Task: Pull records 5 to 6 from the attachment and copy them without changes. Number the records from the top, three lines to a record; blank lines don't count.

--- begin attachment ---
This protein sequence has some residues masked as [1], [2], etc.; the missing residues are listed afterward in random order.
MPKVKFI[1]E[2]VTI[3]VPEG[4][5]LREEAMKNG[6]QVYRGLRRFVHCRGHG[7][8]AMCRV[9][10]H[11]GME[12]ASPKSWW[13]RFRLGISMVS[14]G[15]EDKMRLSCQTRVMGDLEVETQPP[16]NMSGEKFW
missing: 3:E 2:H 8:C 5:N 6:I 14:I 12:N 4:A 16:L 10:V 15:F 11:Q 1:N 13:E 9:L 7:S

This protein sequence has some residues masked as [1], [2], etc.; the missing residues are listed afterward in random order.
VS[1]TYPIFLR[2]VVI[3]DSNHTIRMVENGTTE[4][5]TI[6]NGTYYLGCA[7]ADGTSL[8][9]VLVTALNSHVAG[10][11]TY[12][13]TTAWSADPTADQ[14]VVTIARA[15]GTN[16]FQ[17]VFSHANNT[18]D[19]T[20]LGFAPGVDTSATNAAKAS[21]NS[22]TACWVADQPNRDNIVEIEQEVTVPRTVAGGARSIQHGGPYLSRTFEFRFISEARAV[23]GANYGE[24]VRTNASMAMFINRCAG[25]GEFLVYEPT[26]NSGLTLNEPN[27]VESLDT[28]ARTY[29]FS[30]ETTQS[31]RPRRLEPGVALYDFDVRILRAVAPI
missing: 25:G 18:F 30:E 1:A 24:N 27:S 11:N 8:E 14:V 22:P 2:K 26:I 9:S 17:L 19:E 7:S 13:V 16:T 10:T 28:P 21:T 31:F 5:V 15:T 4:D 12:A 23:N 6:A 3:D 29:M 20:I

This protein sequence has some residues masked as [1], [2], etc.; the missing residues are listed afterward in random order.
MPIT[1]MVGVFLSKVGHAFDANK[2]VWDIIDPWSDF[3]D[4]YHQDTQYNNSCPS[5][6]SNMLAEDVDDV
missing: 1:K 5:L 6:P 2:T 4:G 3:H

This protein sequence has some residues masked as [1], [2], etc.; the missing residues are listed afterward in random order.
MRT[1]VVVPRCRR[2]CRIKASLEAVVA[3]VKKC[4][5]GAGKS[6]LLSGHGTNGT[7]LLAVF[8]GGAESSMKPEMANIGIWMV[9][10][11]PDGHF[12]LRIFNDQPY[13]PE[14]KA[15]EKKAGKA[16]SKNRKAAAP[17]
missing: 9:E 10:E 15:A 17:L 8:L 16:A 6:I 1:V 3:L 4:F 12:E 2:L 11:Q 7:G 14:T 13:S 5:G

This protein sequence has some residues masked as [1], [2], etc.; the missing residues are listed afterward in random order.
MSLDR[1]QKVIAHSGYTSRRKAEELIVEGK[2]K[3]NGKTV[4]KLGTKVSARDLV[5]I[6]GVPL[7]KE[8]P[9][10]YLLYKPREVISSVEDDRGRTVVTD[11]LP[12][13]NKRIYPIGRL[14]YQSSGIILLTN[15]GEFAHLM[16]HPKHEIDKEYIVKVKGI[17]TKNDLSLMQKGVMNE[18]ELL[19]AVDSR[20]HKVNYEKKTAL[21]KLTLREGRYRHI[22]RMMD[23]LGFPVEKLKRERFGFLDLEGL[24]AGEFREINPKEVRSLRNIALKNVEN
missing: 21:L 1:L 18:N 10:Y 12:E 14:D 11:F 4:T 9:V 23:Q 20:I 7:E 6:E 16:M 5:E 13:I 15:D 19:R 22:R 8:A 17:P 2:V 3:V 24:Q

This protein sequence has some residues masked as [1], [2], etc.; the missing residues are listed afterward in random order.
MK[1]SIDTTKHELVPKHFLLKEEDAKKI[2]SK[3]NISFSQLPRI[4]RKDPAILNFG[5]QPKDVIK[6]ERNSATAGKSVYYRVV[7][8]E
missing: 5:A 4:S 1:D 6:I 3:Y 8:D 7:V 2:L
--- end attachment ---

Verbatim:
This protein sequence has some residues masked as [1], [2], etc.; the missing residues are listed afterward in random order.
MSLDR[1]QKVIAHSGYTSRRKAEELIVEGK[2]K[3]NGKTV[4]KLGTKVSARDLV[5]I[6]GVPL[7]KE[8]P[9][10]YLLYKPREVISSVEDDRGRTVVTD[11]LP[12][13]NKRIYPIGRL[14]YQSSGIILLTN[15]GEFAHLM[16]HPKHEIDKEYIVKVKGI[17]TKNDLSLMQKGVMNE[18]ELL[19]AVDSR[20]HKVNYEKKTAL[21]KLTLREGRYRHI[22]RMMD[23]LGFPVEKLKRERFGFLDLEGL[24]AGEFREINPKEVRSLRNIALKNVEN
missing: 21:L 1:L 18:N 10:Y 12:E 14:D 11:F 4:T 9:V 23:Q 20:I 7:E 6:E 16:M 5:E 13:I 15:D 19:R 22:R 8:A 17:P 2:V 3:V 24:Q

This protein sequence has some residues masked as [1], [2], etc.; the missing residues are listed afterward in random order.
MK[1]SIDTTKHELVPKHFLLKEEDAKKI[2]SK[3]NISFSQLPRI[4]RKDPAILNFG[5]QPKDVIK[6]ERNSATAGKSVYYRVV[7][8]E
missing: 5:A 4:S 1:D 6:I 3:Y 8:D 7:V 2:L